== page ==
Prep Baseball: Stoner to Belmont Abbey
By Mike London
SPENCER — Belmont Abbey baseball signee Trey Stoner is one of those late-blooming kids whose best athletic days are still ahead of him.
Until this school year, he was the skinny kid near the end of the bench for North Rowan football and basketball teams. He played second base for the baseball team, although he rarely got to swing a bat.
He was a friendly guy with a quick smile. When Post reporters arrived at North to do an interview, Stoner would volunteer to locate the stud athlete the Post was looking for.
But youngsters change. They grow up. As a senior, Stoner was stronger, tougher, more mature, more confident and more successful.
And finally Stoner got to do his first interview.
“It was a blessing to have so many good things happen this year,” Stoner said. “I’ve got to give a lot of credit to Coach (Ben) Hampton for pushing me so hard in football. There used to be days when he’d see me and he’d say, ‘Trey, are you going to the weight room?’ and I’d tell him I had other stuff to do. But then I finally started going to the weight room.”
Stoner is still a lean 155 pounds, but he’s still growing, and he picked it up a lot as a senior.
He was a factor for North football as a receiver for the first time, catching 16 passes for 208 yards and scoring touchdowns against West Stokes and East Davidson.
“It was the first year he was able to get off the line of scrimmage,” said North head baseball coach Aaron Rimer, who is also a football assistant.
Stoner increased his basketball contribution on a 20-2 team, and his glove was a difference-maker at shortstop for a North Rowan baseball team that won 17 games and the Central Carolina Conference regular-season and tournament championships.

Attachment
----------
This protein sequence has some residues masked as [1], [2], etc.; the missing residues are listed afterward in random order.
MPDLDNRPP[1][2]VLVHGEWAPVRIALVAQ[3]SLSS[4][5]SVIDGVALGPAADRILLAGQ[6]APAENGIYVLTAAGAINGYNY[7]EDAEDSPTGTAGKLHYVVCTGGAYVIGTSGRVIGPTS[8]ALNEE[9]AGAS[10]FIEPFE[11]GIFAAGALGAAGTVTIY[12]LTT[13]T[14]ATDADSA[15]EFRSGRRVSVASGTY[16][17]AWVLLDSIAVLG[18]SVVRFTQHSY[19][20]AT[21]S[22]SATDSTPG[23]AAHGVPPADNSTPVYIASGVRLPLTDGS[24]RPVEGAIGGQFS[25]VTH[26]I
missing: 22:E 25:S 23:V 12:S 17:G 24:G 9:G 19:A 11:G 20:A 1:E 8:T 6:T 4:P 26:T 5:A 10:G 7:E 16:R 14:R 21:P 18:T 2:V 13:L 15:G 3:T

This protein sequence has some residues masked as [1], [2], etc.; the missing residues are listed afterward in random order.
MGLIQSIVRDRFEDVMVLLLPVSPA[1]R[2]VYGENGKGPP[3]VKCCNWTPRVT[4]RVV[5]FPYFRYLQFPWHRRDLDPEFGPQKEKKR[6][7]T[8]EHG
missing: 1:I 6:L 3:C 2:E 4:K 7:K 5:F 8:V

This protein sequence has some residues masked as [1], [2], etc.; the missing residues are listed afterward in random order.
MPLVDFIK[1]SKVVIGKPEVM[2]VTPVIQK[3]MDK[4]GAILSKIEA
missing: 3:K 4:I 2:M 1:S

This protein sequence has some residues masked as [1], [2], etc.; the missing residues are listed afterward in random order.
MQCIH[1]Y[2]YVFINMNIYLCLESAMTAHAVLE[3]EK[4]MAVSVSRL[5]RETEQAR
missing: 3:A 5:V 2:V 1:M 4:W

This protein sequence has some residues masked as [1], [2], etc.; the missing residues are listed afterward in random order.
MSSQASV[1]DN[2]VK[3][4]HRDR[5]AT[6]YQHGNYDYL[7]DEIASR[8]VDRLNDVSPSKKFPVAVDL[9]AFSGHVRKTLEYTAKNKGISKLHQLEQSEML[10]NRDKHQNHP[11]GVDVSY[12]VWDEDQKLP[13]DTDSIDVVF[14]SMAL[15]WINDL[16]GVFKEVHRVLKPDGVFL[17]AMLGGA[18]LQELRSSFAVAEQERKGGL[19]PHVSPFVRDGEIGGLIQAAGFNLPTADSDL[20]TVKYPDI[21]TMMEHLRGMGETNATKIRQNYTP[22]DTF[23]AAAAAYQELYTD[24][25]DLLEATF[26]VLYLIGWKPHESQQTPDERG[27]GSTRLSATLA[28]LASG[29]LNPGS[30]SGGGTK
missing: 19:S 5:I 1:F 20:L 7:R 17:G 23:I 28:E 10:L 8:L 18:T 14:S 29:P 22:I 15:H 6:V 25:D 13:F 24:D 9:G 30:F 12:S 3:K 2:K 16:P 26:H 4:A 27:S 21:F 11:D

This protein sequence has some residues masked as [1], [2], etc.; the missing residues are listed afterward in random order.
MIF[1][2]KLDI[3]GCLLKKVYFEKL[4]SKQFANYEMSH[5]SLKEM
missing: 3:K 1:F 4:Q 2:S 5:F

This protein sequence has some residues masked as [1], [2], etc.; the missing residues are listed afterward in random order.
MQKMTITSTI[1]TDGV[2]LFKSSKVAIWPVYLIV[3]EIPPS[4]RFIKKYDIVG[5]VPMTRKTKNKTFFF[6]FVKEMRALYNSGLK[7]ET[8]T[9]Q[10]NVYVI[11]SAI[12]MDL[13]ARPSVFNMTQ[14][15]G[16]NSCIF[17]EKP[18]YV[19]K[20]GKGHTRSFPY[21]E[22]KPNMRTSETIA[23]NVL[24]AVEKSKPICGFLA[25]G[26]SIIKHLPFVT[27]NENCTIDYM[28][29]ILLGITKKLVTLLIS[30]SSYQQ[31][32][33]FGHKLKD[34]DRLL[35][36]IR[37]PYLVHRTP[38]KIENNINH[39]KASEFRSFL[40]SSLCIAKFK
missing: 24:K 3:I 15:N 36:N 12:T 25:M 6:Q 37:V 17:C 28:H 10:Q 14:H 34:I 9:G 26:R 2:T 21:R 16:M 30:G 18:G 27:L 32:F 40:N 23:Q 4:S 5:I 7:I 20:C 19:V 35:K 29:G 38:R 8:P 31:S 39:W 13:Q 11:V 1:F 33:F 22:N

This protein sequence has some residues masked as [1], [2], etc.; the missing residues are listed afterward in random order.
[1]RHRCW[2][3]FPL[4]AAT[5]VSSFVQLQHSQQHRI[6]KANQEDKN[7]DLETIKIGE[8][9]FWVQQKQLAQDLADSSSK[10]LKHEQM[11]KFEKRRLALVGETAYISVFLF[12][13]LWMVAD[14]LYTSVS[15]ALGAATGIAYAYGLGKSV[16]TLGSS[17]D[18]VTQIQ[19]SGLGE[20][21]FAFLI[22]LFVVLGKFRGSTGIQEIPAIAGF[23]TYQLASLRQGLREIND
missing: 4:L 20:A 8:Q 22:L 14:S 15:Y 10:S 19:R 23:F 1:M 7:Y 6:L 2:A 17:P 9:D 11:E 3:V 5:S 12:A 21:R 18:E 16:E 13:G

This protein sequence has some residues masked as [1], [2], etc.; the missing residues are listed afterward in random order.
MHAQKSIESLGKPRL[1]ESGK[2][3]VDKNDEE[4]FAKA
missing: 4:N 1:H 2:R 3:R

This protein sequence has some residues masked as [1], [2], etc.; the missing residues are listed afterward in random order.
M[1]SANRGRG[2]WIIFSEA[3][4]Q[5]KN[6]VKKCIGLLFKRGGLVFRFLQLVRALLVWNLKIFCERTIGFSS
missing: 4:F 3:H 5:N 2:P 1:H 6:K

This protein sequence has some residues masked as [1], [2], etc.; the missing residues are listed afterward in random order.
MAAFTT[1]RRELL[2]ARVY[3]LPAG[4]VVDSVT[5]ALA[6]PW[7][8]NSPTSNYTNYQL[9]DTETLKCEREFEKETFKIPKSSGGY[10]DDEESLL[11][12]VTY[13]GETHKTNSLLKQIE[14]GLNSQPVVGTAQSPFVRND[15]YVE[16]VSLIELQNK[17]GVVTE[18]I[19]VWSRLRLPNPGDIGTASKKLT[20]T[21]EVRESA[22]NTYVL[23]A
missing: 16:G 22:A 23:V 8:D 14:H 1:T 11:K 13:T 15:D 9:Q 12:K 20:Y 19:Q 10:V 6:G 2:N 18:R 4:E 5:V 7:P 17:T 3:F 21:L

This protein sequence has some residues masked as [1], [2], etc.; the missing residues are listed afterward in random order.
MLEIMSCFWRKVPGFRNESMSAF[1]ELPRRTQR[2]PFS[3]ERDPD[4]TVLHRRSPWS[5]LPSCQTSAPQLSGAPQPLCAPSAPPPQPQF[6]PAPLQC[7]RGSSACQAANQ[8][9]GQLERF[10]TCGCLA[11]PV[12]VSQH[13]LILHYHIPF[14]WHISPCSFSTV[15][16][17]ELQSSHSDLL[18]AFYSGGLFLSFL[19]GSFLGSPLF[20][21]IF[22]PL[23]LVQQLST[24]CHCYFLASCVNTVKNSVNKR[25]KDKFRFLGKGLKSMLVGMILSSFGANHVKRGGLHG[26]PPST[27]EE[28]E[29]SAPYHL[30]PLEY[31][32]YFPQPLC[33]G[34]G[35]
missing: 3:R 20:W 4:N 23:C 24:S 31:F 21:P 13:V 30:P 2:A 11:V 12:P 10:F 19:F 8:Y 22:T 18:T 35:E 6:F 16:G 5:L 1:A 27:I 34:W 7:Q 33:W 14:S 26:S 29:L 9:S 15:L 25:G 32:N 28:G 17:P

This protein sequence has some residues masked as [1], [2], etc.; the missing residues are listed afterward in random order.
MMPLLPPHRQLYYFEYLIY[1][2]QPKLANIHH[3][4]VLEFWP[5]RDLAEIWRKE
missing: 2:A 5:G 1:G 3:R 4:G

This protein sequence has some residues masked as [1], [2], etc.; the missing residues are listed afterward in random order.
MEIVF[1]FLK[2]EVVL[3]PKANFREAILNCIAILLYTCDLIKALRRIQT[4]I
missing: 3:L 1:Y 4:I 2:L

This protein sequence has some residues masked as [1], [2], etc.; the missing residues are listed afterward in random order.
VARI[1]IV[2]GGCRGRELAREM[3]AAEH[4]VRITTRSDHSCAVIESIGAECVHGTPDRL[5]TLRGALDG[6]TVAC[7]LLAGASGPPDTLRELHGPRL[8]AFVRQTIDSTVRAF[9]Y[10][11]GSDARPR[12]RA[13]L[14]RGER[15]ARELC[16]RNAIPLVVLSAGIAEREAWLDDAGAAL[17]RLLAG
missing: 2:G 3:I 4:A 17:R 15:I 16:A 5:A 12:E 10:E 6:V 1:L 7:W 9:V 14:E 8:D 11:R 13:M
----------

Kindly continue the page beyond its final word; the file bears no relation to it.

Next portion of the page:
“Trey’s body caught up with his height this year,” Rimer said. “He got a lot better. As a senior he just decided that he wanted to do something. He’s tough, and he flies around. He was really good in the field.”
Rimer switched Stoner from second base to shortstop at midseason, with junior Corbin Smith making a corresponding slide from shortstop to second base. It didn’t seem like a big deal at the time, but that move helped North and both players.
“Corbin and I have played together forever and we’ve been close friends a long time,” Stoner said. “He never acted like I was taking his spot or anything like that. We just did what we were asked to do for the team, and the switch worked out well.”
Belmont Abbey discovered Stoner by accident. Coaches came to watch North’s left-handed pitcher Brandon White, who signed with the Crusaders, but it was hard not to notice North’s shortstop. Stoner was gliding around, covering ground and making accurate throws.
“I owe that to Brandon White because Belmont Abbey liked the way I played and then they wanted me to make a visit,” Stoner said. “They took me around the campus, and I knew it was right. They told me I could have some time to think about it, but I didn’t need time. I knew it was a great opportunity.”
Stoner is a great student who plans to major in pre-med. He would’ve gone on to college even if he hadn’t gotten a chance to be on Belmont Abbey’s baseball team.
Stoner batted only 19 times as a senior with three RBIs, so he’s got work to do with the bat before he can play for a very strong program that is currently competing in the Southeast Regional. Belmont Abbey beat Catawba twice this year.
Still, Belmont Abbey’s coaches saw Stoner’s potential and North’s coaches know he’s going to follow his athletic dreams as far as he can.
“Trey’s got to keep getting stronger and he’s got a lot of hard work in front of him,” Rimer said. “But athletically, he can play at that level.”
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